Great Throughts Treasury

A database of quotes

Marcel Proust, fully Valentin Louis Georges Eugène Marcel Proust

French Novelist, Critic and Essayist

"Happiness is salutary for the body, but it is sorrow that develops spiritual strength."

"Habit is a second nature which prevents us from knowing the first, of which it has neither the cruelties nor the enchantments."

"The real voyage of discovery consists not in seeking new landscapes but in having new eyes."

"But for the disconcerting actions of our fellow men, we rarely discover the motive."

"Egoists always have the last word. Once and for all they establish the fact that their minds cannot be changed...We love only what we do not completely possess."

"The character we exhibit in the later half of our life need not necessarily be, though it often is, our original character, developed further, dried up, exaggerated, or diminished: it can be its exact opposite, like a suit worn inside out."

"All the mind's activity is easy if it is not subjected to reality."

"There are visual errors in time as well as in space."

"In theory one is aware that the earth revolves, but in practice one does not perceive it, the ground upon which one treads seems not to move, and one can live undisturbed. So it is with Time in one's life."

"Happiness is beneficial for the body, but it is grief that develops the powers of the mind."

"It is the tragedy of other people that they are to us merely showcases for the very perishable collections of our own mind."

"Love is space and time made directly perceptible to the heart."

"Our passions shape our books, repose writes them in the intervals."

"That which we have not been forced to decipher, to clarify by our own personal effort, that which was made clear before, is not ours."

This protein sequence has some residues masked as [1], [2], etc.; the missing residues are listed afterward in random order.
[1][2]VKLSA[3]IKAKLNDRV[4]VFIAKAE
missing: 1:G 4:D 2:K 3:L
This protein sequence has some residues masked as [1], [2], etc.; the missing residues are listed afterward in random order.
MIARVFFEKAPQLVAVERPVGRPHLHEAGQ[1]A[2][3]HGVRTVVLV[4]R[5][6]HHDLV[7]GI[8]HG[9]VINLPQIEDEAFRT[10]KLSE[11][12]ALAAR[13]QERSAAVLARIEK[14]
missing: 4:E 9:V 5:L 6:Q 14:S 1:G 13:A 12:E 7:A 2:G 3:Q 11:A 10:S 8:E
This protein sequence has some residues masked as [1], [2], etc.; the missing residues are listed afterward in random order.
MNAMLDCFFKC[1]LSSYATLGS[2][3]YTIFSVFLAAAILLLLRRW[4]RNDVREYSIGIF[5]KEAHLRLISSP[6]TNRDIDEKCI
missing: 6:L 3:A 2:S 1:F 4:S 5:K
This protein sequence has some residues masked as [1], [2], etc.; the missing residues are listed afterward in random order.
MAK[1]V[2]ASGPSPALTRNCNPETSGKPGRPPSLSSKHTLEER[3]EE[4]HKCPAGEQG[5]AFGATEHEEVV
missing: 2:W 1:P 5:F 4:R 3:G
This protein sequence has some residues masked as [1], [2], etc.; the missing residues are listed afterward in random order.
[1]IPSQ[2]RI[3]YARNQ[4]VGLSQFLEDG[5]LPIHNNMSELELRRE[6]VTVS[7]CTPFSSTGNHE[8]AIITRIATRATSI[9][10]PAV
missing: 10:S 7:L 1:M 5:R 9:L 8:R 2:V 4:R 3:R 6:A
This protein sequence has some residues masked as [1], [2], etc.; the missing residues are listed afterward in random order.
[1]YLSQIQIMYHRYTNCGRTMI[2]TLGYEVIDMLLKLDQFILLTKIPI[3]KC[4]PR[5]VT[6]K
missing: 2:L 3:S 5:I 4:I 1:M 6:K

"The loss of a sense adds as much beauty to the world as its acquisition."

"We are ordinarily so indifferent to people that when we have invested one of them with the possibility of giving us joy, or suffering, it seems as if he must belong to some other universe, he is imbued with poetry."

"There can be no peace of mind in love, since the advantage one has secured is never anything but a fresh starting-point for further desires."

"We do not receive wisdom, we must discover it for ourselves, after a journey through the wilderness which no one else can make for us, which no one can spare us, for our wisdom is the point of view from which we come at last to regard the world. The lives that you admire, the attitudes that seem noble to you, have not been shaped by a paterfamilias or a schoolmaster, they have sprung from very different beginnings, having been influenced by evil or commonplace that prevailed round them. They represent a struggle and a victory."

"Things don't change, but by and by our wishes change."

"When we have understood, we hear in retrospect."

"We feel in one world, we think and name in another. Between the two we can set up a system of references, but we cannot fill the gap."

"What recalls another to us most vividly is precisely that which we had forgotten because it was unimportant: it has remained as it was, unaltered by our thought."

"The voyage of discovery is not in seeking new landscapes but in having new eyes."

"Everything we think of as great has come to us from neurotics. It is they and they alone who found religious and create great works of art. The world will never realize how much it owes to them and what they have suffered in order to bestow their gifts on it."

"There is nothing like desire for preventing the things one says from bearing any resemblance to what one has in one's mind."

"We are healed from suffering only by experiencing it to the full."

"For each illness that doctors cure with medicine, they provoke ten in healthy people by innoculating them with the virus that is a thousad times more powerful than any microbe: the idea that one is ill."

"Remembrance of things past is not necessarily the remembrance of things as they were."

"Let us be grateful to the people who make us happy; they are the charming gardeners who make our souls blossom."

"Thanks to art, instead of seeing one world only, our own, we see that world multiply itself and we have at our disposal as many worlds as there are original artists, worlds more different one from the other than those which revolve in infinite space, worlds which, centuries after the extinction of the fire from which their light first emanated, whether it is called Rembrandt or Vermeer, send us still each one its special radiance."

"Time, which changes people, does not alter the image we have of them. "

"It is often hard to bear the tears that we ourselves have caused."